Shell will extract unconventional gas in Ukraine according to an agreement signed with Ukraine last week. This will be Ukraine’s first big project with a large multinational company in the oil and gas sector, and Chevron is likely to follow suit later this year. With the help of the multinationals and new domestic projects, Kyiv hopes to drastically cut its dependence on Russian gas by the time the current contract with Gazprom, which does not suit Ukraine, runs out in 2019. The process is far from smooth: apart from natural resistance from Russia, the Ukrainian government has to overcome resistance from political opponents at home and to fend off difficult questions about corruption.
On January 24 in Davos, Switzerland, Shell CEO Peter Voser and Ukrainian Energy Minister Eduard Stavytsky signed a production sharing agreement (PSA) for Shell to extract shale gas from Yuzivske field in the eastern Ukrainian regions of Donetsk and Kharkiv. The PSA was signed for 50 years between Shell and the state company Nadra Yuzivska. Each will have 50 percent control. Investment in the project may eventually exceed $10 billion, Stavytsky said. It should be possible to extract 7–8 billion cubic meters (bcm) of gas from Yuzivske according to the pessimistic scenario in five years’ time; and if the optimistic scenario materializes, output from the field may eventually reach 20 bcm. If so, Ukraine will produce more gas than it consumes, said Stavytsky. Work on the field will start in March, he added (Inter TV, UNIAN, January 24).
Last year, Ukraine imported 33 bcm of gas from Russia including 25 bcm bought by the national oil and gas company Naftohaz Ukrainy (mpe.kmu.gov.ua, January 24). Ukraine produces about 20 bcm of gas per annum while consumption declined by eight percent to 55 bcm last year and is set to decline further as the government is committed to replacing gas with local coal where possible in heating and electricity generation, while private gas consumers are introducing energy-saving technologies. This means that Ukraine will definitely have to import less than 35 bcm of gas this year. Moreover, Ukraine started to buy gas from Germany’s RWE last November, is going to triple gas extraction from the Black Sea to three bcm per annum by 2016, and plans to launch a liquefied natural gas (LNG) terminal to process ten bcm of gas from either Qatar or Azerbaijan or both per annum. This, plus at least seven bcm of gas expected from the project with Shell, will make the contract with Gazprom—signed by the government of then Prime Minister Yulia Tymoshenko in 2009, which stipulates that Ukraine has to annually buy at least 42 bcm of gas until 2019—grossly outdated.
Gazprom knows this and is going to squeeze as much as possible from the current contract. Immediately after the PSA signing with Shell, it emerged that Gazprom asked Naftohaz to pay an additional $7 billion for gas deliveries last year. Thus Gazprom decided to punish Ukraine for buying less gas than stipulated by the contract, which contains a take-or-pay clause. Naftohaz said on January 26 that it paid for the gas it imported last year and that Gazprom had been warned in advance how much Naftohaz was going to import. Naftohaz did warn Gazprom, but no agreement has been reached so Gazprom has the right to sue Naftohaz in an international court according to the contract (Interfax-Ukraine, January 26; Kommersant-Ukraine, January 28).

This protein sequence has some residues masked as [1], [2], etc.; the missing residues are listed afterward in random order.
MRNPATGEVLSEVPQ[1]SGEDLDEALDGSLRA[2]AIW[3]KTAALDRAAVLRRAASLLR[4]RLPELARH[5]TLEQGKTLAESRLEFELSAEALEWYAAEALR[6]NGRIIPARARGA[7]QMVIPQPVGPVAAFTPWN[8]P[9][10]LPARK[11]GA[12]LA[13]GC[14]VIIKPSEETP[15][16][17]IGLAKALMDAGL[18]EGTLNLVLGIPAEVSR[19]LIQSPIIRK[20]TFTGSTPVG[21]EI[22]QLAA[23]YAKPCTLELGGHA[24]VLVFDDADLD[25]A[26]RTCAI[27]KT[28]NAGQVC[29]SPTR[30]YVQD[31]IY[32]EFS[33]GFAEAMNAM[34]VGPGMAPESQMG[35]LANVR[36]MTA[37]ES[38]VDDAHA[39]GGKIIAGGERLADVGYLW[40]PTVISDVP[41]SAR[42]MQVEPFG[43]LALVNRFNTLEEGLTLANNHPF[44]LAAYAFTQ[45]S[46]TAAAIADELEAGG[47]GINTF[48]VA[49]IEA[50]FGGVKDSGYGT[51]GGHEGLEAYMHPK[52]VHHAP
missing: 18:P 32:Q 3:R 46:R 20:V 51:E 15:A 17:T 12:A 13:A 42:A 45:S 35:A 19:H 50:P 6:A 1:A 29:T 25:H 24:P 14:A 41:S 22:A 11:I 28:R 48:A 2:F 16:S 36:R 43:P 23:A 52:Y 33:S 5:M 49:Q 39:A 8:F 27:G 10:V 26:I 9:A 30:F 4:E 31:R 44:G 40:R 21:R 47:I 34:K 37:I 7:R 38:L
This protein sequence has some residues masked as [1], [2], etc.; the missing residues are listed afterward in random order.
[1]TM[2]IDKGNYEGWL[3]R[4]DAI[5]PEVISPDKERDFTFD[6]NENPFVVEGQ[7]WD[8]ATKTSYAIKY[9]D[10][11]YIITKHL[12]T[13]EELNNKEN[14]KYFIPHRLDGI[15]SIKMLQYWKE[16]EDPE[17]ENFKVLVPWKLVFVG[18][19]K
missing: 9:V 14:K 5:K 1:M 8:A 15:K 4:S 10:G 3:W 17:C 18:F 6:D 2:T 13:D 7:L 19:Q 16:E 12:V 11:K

Ukraine has yet to sign a PSA with Chevron, which last May won a tender to develop shale gas deposits in the western regions of Lviv and Ivano-Frankivsk. Shell’s plans were approved smoothly on January 16–17 by the regional councils of Donetsk and Kharkiv, which are dominated by the ruling Party of Regions (UNIAN, January 17). However, Chevron has apparently encountered opposition in Ukraine. Prime Minister Mykola Azarov recently expressed his regret that the regional councils of Lviv and Ivano-Frankivsk have not yet approved Chevron’s plans (UNIAN, January 19). The far-right party Freedom, which is in opposition to the government, dominates local politics in Ivano-Frankivsk and Lviv, especially after the elections last October in which Freedom unexpectedly won seats in the Ukrainian parliament for the first time ever. Freedom is against PSAs with both Shell and Chevron, citing environmental concerns (lb.ua, January 17).
The opposition raises concerns not only about the environment. The pro-opposition media and people’s deputies have claimed that SPK-Geoservis, an obscure company that will be Naftohaz’s junior partner in the project with Shell, may have links to people close to the presidential family (Ekonomichna Pravda, August 7, 2012; January 23). On the other hand, Deputy Prime Minister Yury Boyko, who was energy minister in 2010–2012, has had to fend off questions about reports claiming that the government bought drilling rigs to extract gas from the Black Sea from a fictitious firm based in Latvia (Kyiv Post, December 26, 2012; Ekonomichna Pravda, January 17; UT1 TV, January 25). Indeed, despite the promise of big payouts and mutually beneficial outcomes, multinationals tread on slippery ground by investing in Ukraine, which international watchdogs persistently rank among the most corrupt nations.